But it actually might be a preferable destination for each, if the scenario were to play out that either could pursue a pro career in New Orleans.
For Grant, it’d allow him to stay in the city and play for the team he watched for four years at Tulane. And the transition for him might be easier than it would be for most; his Tulane coach, Curtis Johnson, was a Saints assistant under Coach Sean Payton and Johnson installed a scaled-down version of New Orleans’ offense at Tulane.
“I love their offense,” Grant said. “I’m familiar with a few of their coaches so I wouldn’t mind staying in New Orleans and playing for the Saints.
“It would be easy for me to go in there and just pick up the offense and gel with those guys.”
In Beckham’s case, playing for the Saints would mean coming back home.
The New Orleans native played football at Newman before heading to Baton Rouge to become a star for the Tigers.
“That would be a perfect fit to go there,” Beckham said. “It’d be home, in an offensive system like that, with
Each admits his opportunity to play in New Orleans, and anywhere else in the NFL, will be enhanced with a good 40-yard dash time at Lucas Oil Stadium this weekend. It won’t be the determining factor, because each stacked his resume – Grant caught 70 passes for 926 yards and nine touchdowns in his final seasion; Beckham had 59 receptions for 1,152 yards and eight touchdowns last year.
“I’ve been working on my 40 pretty hard,” Grant said. “I’m hoping to run a good time for the scouts. But I’ve also been working on the routes they’re going to be running. I want to look smooth and fundamentally sound on the routes.”
Said Beckham: “I’m looking forward to running a fast 40. I definitely think that that’ll help.”
Also looking to help himself, but via the interview process, will be LSU running back Jeremy Hill.
Hill, who ran for 1,401 yards last season, has had a couple of off-field incidents in the past, including his guilty plea to misdemeanor battery stemming from an incident outside a bar in April 2013.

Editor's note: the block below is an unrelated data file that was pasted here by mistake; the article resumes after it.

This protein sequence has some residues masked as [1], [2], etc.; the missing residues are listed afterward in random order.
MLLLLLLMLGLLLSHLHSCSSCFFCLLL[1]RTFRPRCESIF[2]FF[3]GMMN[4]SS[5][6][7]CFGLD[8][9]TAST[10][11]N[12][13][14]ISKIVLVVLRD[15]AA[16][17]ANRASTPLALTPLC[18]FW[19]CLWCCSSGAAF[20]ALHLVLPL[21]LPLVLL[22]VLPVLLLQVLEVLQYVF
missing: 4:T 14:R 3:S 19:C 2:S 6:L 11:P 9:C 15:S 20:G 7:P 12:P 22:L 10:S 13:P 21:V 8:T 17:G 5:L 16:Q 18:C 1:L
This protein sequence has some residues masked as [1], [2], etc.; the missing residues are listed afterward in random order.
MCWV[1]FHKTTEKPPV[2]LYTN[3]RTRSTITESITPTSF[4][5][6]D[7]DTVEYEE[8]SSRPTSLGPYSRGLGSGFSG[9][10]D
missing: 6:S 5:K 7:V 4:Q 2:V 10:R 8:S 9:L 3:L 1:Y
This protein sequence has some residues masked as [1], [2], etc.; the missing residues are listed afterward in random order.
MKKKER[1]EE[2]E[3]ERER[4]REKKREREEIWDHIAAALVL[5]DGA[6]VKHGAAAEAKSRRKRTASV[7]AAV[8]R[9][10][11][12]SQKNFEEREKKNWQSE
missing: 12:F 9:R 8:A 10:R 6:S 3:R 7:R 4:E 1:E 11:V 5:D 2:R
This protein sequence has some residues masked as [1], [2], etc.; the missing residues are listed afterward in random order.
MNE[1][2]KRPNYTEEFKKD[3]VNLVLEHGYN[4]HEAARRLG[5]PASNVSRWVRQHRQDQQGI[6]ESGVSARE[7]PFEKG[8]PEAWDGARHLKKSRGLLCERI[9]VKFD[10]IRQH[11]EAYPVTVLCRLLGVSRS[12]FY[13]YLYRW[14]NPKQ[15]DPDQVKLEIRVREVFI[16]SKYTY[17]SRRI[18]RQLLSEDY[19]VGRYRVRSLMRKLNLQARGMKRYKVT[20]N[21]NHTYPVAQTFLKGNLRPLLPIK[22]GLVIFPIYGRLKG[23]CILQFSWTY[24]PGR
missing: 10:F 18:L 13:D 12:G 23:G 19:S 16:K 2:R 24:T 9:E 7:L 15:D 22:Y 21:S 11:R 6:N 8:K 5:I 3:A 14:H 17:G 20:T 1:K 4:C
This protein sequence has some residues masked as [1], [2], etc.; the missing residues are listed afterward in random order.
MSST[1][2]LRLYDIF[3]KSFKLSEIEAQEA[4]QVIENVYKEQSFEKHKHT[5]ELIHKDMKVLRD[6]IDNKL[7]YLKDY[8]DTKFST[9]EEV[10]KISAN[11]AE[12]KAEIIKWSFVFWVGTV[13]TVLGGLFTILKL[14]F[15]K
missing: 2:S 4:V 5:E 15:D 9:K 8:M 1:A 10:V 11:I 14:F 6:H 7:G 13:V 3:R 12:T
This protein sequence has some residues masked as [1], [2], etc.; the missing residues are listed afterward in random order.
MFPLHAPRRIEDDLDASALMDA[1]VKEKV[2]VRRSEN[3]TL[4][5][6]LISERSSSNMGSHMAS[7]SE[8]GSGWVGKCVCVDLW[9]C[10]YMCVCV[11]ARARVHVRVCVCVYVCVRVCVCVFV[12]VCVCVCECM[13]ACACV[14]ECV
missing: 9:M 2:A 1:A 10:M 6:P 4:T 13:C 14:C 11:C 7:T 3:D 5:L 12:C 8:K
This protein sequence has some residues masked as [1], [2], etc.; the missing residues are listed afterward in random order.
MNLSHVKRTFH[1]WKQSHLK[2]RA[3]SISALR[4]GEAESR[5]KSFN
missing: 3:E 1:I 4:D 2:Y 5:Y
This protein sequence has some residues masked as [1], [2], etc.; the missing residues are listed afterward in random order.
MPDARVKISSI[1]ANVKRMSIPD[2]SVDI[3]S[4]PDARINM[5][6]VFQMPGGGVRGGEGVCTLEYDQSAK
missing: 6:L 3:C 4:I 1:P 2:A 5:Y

“It’s a business at this point,” Hill said. “These owners and GMs are investing a lot of money into you, so I think it’s best for you to just to be open and honest, give them the information they need. You don’t have very much time so you have to let them get to know you as much as possible in a small amount of time, (and) the best way to do that is to be open and honest.
“They’ve done their homework, they already know what’s going on. It’s just up to me to be honest about it and let them know, be forthcoming, and let them know everything that happened and everything else will take care of itself after that.
“I don’t think it’s unfair (for the past to be a consideration). I put myself in that situation. But I’m not really focusing on those things. I’m just moving forward and doing the right things from here on out.”
Hill said he doesn’t know how the incidents will affect his draft status.
“No one knows,” he said. “I’m going into draft day with nothing expected, and just being blessed and honored if any team takes me. I don’t really have any high expectations, I’m just going in there doing everything I’m supposed to do and trying to make it as tough as possible for those GMs and coaches.”